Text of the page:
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Pandering Ted Cruz Claims 9-11 Made Him Love Country Music

Ted Cruz wins the prize for worst political panderer of the week.

For anyone who missed it, the first entrant into the 2016 GOP presidential clown car, Texas Senator Ted Cruz, appeared on CBS This Morning earlier this week and treated their audience to this bit of blatant political pandering: Ted Cruz: I Started Listening To Country Music Because Of 9/11:

Leaving no political stone unturned, newly-declared presidential candidate Sen. Ted Cruz (R-TX) had a very particular answer on Tuesday when asked about his taste in music.

"You know, music is interesting," he said on CBS "This Morning." "I grew up listening to classic rock, and I'll tell you sort of an odd story."

"My music taste changed on 9/11," he said, followed by a pause.

Co-host Gayle King nodded.

"I actually intellectually find this very curious, but on 9/11, I didn't like how rock music responded," the senator went on. "And country music, collectively, the way they responded, it resonated with me."

Cruz did not specify which rock artists "responded" to the Sept. 11, 2001 terror attacks in a way that led him to switch genres. But he repeated that he's been firmly country ever since.

"I had an emotional reaction that said, 'these are my people.' So ever since 2001 I listen to country music," he concluded.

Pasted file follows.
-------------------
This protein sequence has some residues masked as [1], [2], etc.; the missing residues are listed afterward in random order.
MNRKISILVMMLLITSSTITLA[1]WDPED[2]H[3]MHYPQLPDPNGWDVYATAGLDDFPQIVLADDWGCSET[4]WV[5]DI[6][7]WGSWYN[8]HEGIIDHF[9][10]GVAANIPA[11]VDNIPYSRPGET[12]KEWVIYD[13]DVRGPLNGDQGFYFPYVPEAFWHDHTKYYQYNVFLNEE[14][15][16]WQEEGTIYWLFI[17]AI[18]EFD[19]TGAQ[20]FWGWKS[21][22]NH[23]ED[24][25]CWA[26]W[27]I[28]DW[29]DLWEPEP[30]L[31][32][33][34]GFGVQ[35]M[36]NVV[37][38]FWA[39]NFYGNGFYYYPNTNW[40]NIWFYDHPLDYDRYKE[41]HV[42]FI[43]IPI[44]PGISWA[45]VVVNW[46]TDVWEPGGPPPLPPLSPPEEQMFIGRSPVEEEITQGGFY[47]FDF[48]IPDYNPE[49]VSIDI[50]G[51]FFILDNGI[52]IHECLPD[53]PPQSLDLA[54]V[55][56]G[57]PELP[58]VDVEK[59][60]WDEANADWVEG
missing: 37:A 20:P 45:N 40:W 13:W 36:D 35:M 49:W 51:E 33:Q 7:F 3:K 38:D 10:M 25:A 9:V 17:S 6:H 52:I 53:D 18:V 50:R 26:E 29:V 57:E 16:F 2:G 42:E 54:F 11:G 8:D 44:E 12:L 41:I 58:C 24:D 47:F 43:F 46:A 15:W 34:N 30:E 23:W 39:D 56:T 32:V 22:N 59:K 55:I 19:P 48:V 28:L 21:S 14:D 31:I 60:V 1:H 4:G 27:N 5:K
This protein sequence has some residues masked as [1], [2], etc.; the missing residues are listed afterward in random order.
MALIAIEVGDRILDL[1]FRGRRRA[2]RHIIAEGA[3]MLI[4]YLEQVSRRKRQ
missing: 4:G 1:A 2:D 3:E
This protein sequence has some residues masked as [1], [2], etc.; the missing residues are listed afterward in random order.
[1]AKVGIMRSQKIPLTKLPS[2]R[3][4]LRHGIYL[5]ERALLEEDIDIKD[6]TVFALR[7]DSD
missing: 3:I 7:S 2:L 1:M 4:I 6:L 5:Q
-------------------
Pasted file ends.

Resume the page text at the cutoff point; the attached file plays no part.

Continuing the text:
Watching that clip had me wondering what was worse, Cruz or the hosts of the show sitting there nodding with him in agreement instead of asking him what the hell he was talking about.

The Majority Report's Sam Seder weighed in on the segment in the clip above and Sam did a nice job of reminding everyone just how godawful a lot of the country music was that came out right after 9-11.

Sam's segment was funny, but it's Charlie Pierce with the win when it comes to taking apart Tailgunner Cruz and his claim that his musical taste suddenly changed:

And then there's his brief -- and genuinely weird -- foray into music criticism.

"My music taste changed on 9/11," Cruz said. "I actually intellectually find this very curious, but on 9/11, I didn't like how rock music responded," he said. "And country music, collectively, the way they responded, it resonated with me."

Let us assume for the moment that the optimal age for the beginning of a person's interest in pop music is 13. Ted Cruz was 13 in 1983, and he was living in Texas. By then, the Austin music scene was into its second generation. Willie Nelson had released Red Headed Stranger almost a decade earlier. Steve Earle was bouncing back and forth from Austin to Nashville and warming up to release Guitar Town. Townes Van Zandt was at the peak of his powers, so much so that Bob Dylan was hankering to meet him, and Guy Clark already had two Greatest Hits albums. Hell, Loretta Lynn had broken through so thoroughly that Sissy Spacek won an Oscar playing Ms. Lynn in a movie. And yet it took 18 more years, and 13 murderous Saudi fanatics, to clue the Tailgunner into country music. And why do I think the pivotal point in his esthetic evolution came the first time he heard Toby Keith's idiotic "Courtesy Of The Red, White, and Blue"?

And Ted? Here's how rock and roll "responded" to those events, dipwad. The late Mr. Entwistle alone puts paid to your nonsense, lad.


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